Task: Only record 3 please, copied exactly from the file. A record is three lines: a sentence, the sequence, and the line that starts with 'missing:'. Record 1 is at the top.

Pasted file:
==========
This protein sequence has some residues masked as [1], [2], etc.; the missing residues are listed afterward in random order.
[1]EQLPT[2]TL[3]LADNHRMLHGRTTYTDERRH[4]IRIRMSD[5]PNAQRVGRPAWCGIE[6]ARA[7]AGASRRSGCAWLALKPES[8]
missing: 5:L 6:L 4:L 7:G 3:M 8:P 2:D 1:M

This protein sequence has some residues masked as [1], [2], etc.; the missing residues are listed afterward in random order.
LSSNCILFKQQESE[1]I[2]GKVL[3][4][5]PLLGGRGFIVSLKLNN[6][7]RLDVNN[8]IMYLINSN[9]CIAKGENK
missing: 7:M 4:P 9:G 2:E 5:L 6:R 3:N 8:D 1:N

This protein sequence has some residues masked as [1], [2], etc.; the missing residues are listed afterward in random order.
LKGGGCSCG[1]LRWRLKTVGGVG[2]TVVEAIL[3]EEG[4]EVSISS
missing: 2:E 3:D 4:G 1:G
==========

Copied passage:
This protein sequence has some residues masked as [1], [2], etc.; the missing residues are listed afterward in random order.
LKGGGCSCG[1]LRWRLKTVGGVG[2]TVVEAIL[3]EEG[4]EVSISS
missing: 2:E 3:D 4:G 1:G